Women strike in Switzerland for fairer pay, more equality


GENEVA: Women across Switzerland walked off the job, burned bras and blocked traffic Friday in a day of demonstrations to demand fairer pay, more equality and an end to sexual harassment and violence. It was the first such protests in the Alpine nation in 28 years.

Discontent over sexism and workplace inequality in prosperous Switzerland underpinned the women’s strike. Many protesters were also demanding more pay specifically for domestic workers, teachers and caregivers jobs typically held by women.

Swiss female lawmakers mostly decked out in purple, the movement’s color streamed out of parliament Friday in the capital of Bern, where several thousand women were demonstrating, public broadcaster RTS reported.

Hundreds of marchers also blocked roads near the main train station in Zurich, the country’s financial center.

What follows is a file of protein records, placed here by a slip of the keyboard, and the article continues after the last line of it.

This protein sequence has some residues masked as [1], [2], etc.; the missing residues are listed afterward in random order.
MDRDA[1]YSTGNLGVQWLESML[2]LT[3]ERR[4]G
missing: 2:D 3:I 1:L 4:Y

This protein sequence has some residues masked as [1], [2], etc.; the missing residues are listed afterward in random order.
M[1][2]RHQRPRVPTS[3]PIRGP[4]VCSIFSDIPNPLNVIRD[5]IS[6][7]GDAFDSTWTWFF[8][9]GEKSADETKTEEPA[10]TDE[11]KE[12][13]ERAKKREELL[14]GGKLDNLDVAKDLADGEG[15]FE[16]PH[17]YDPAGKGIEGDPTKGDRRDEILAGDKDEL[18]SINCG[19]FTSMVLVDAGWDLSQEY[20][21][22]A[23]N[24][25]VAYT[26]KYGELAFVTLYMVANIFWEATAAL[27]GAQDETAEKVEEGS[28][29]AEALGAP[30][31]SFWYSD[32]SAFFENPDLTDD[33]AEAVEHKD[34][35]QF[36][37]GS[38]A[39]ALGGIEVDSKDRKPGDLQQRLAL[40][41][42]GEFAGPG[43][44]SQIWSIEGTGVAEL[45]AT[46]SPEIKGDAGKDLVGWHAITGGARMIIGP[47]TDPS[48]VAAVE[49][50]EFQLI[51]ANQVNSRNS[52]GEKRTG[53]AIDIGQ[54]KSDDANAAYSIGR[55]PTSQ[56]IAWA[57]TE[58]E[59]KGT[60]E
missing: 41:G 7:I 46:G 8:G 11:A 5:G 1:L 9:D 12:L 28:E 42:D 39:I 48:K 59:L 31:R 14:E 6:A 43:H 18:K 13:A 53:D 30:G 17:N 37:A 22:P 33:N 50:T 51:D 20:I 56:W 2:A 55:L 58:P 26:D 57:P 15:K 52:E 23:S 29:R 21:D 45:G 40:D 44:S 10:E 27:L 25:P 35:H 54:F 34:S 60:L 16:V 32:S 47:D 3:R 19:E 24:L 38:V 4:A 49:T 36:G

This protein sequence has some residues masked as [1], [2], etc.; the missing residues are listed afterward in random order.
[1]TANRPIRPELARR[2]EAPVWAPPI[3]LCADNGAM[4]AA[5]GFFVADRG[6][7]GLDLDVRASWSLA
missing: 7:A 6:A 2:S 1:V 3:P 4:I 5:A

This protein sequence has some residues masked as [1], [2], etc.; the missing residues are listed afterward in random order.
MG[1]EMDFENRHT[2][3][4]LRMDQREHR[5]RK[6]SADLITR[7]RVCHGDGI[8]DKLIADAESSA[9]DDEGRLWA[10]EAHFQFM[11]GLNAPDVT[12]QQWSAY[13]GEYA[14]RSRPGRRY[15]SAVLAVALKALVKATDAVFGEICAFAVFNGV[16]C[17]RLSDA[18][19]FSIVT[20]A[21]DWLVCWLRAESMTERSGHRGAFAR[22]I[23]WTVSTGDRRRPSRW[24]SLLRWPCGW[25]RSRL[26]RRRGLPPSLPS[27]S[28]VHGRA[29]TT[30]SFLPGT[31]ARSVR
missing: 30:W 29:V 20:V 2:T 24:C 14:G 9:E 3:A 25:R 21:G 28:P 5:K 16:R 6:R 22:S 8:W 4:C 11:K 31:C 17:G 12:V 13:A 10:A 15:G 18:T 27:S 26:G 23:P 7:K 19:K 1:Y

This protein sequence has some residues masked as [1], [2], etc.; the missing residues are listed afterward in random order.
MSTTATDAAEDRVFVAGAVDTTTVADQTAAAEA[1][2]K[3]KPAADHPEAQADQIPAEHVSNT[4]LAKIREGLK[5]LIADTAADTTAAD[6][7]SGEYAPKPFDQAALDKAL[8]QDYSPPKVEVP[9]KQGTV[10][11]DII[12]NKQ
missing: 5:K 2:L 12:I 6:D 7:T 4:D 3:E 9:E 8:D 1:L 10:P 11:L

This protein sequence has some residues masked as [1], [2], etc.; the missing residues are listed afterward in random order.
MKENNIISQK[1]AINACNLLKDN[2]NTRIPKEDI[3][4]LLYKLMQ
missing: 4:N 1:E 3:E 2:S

Demonstrators in Geneva’s Parc Bertrand hoisted a banner showing that only 8 per cent of jobs in engineering were held by women in Switzerland, in contrast to 91pc of the country’s domestic help jobs.

The Swiss Federal Statistics office says women on average earned 12pc less than men for similar work the so-called “gender pay gap” as of 2016, the latest figures available.

Also in Geneva, demonstrators bedecked the statues of four bearded Protestant reformers with purple-colored scarves and put up alternative street names honoring women underneath the official street names, which have been given to men.

Earlier in Lausanne, hundreds of women rallied at the city’s cathedral around midnight Thursday and marched downtown to set wooden pallets on fire, throwing items like neckties and bras into the inferno. A few women scaled the cathedral to shout out the hour, a Swiss tradition rarely carried out by women.

In Lucerne, hundreds of women staged a sit-down protest in front of the city’s theater, according to the Tages-Anzeiger newspaper, and some of the paper’s female reporters joined in.

People across the country wore face paint or stickers.

In symbolic gestures large and small, businesses showed their support for the protests. The Roche Tower in Basel, the northwestern city’s highest skyscraper, lit up in the logo of the movement. Restaurants and stores hung purple balloons and the strikers’ logos.

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